By drawing upon so many different forms of convergent behavioral data, it becomes possible to quantitatively compare the specific sexual interests and activities of different groups of people. It also allows us to model the specific cognitive processes behind individual sexual desire. But even though this rich online behavioral data is very helpful for providing constraints and insights into the operation of the mind software responsible for sexual desire, it is not enough.
We also drew upon recent brain imaging studies to identify the possible brain architecture responsible for specific cognitive components of desire. We gave primary consideration to brain imaging studies that involved subjects viewing or thinking about erotica. For example, by comparing how the male and female brains react differently to erotica, and then comparing these different reactions to the different sexual interests that men and women seek online, we can make some hypotheses about the underlying mind software.
We also drew upon animal studies. Because scientists have greater freedom in investigating the neural architecture of other creatures, it’s possible to identify the neural systems responsible for sexual behavior with greater specificity in primates, rats, and other animals than in humans. For example, the neural systems responsible for dominant and submissive sexual behavior are much better understood in rats than in humans. But since there are very clear similarities between the brains of humans and rats, it’s possible to make hypotheses about the probable location and operation of analogous domination and submission systems in humans. By combining this knowledge with extensive online data regarding men and women’s interest in domination and submission erotica online, we gain more insight into the underlying mind software.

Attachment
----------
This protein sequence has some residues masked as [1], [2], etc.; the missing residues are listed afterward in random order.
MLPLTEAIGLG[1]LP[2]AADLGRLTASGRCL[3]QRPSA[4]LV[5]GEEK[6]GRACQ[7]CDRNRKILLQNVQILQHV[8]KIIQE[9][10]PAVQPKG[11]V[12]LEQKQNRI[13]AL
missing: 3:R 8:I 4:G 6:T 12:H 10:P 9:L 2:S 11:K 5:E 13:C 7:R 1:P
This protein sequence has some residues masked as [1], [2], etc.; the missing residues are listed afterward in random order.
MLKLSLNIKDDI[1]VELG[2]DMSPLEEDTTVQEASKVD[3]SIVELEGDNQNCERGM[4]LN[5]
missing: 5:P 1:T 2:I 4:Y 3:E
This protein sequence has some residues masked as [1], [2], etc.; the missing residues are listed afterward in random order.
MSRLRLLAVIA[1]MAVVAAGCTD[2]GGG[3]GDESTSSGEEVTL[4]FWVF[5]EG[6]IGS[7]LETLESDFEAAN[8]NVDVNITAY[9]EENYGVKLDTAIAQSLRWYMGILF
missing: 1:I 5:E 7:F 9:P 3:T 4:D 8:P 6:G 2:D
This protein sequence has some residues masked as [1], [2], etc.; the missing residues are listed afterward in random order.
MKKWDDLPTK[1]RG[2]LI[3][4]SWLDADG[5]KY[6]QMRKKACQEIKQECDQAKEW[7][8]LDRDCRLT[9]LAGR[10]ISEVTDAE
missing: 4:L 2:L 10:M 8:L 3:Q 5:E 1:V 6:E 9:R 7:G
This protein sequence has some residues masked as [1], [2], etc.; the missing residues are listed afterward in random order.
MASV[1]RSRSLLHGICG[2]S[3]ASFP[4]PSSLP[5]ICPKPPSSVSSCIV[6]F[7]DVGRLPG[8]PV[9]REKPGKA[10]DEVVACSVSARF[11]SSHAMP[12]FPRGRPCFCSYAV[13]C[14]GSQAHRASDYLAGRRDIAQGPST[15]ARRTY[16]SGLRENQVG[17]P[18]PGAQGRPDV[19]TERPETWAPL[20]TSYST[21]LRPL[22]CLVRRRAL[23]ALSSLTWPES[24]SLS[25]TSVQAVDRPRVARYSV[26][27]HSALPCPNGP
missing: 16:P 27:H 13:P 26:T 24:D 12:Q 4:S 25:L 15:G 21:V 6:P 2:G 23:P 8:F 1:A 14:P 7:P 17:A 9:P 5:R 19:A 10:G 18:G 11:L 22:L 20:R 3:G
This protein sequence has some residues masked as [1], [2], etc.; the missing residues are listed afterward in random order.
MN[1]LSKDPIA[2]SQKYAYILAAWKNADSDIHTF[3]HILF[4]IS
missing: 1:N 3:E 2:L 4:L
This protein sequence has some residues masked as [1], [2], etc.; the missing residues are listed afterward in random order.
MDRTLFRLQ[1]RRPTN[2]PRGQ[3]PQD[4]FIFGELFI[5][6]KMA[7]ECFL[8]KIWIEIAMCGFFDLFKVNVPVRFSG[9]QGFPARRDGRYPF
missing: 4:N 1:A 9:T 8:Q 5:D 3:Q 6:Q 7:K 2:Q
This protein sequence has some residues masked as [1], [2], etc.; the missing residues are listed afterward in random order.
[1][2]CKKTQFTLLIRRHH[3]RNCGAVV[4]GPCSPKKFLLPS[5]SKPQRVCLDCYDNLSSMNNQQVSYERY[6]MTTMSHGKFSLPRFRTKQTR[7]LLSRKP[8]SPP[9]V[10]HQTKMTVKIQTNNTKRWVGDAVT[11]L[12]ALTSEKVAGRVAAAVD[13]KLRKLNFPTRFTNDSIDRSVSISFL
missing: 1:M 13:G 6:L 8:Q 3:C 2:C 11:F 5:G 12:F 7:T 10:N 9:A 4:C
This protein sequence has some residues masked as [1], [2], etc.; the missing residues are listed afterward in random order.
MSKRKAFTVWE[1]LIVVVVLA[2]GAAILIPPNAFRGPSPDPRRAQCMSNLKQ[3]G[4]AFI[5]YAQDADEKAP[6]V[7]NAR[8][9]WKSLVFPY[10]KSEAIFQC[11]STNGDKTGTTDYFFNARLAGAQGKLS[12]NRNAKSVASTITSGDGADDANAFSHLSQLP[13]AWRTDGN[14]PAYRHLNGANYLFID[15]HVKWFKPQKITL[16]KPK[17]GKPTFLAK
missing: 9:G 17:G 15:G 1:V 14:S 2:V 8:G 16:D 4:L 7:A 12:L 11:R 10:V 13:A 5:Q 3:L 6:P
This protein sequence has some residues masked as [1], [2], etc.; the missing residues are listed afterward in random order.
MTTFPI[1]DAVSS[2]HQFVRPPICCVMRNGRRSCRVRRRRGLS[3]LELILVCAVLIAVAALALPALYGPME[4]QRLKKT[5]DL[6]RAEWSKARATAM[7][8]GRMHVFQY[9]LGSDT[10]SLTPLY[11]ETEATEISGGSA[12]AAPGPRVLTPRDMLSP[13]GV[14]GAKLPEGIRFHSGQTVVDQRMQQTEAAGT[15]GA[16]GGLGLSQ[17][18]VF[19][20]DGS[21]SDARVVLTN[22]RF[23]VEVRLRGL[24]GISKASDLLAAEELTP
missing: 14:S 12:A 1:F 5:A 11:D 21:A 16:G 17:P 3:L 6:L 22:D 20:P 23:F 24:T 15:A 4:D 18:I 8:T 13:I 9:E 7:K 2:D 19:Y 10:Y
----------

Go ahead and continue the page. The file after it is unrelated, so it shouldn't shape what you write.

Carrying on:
Evolutionary theory also provides further constraints and intuitions about the mind software responsible for sexual desire, by eliminating certain hypotheses about cognitive systems, and recommending others. All neurocognitive systems with a specific function have been designed by natural selection. For example, evolutionary theory helps us understand why we have specific taste cues, including sweet, sour, savory, salty, and bitter. Likewise, evolutionary theory helps us understand why we have specific sexual cues, and why these cues are different in men and women.
Finally, a growing body of knowledge from the computational neuroscience of other cognitive functions, such as vision, memory, motor function, and various emotions, informs our understanding of the mind software of sexual desire. Since much is known about the mind software responsible for vision and object recognition, these neural algorithms provide further constraints and intuition about the mind software for sexual desire. Clearly, the perception of an erotic video involves neural systems involved in vision and recognition, so this constrains any model of sexual arousal from visual stimuli.
Since the online data reflects people’s natural behaviors that occur when they are hidden behind the veil of anonymity, and since the data involves hundreds of millions of people from around the world, we were able to construct a new model of human sexual desire in women and men, including gay men. The model makes many testable predictions and its various pieces are falsifiable. But at its heart, the model is guided by the answer to a rather simple question that has eluded scientists: what do men and women really like?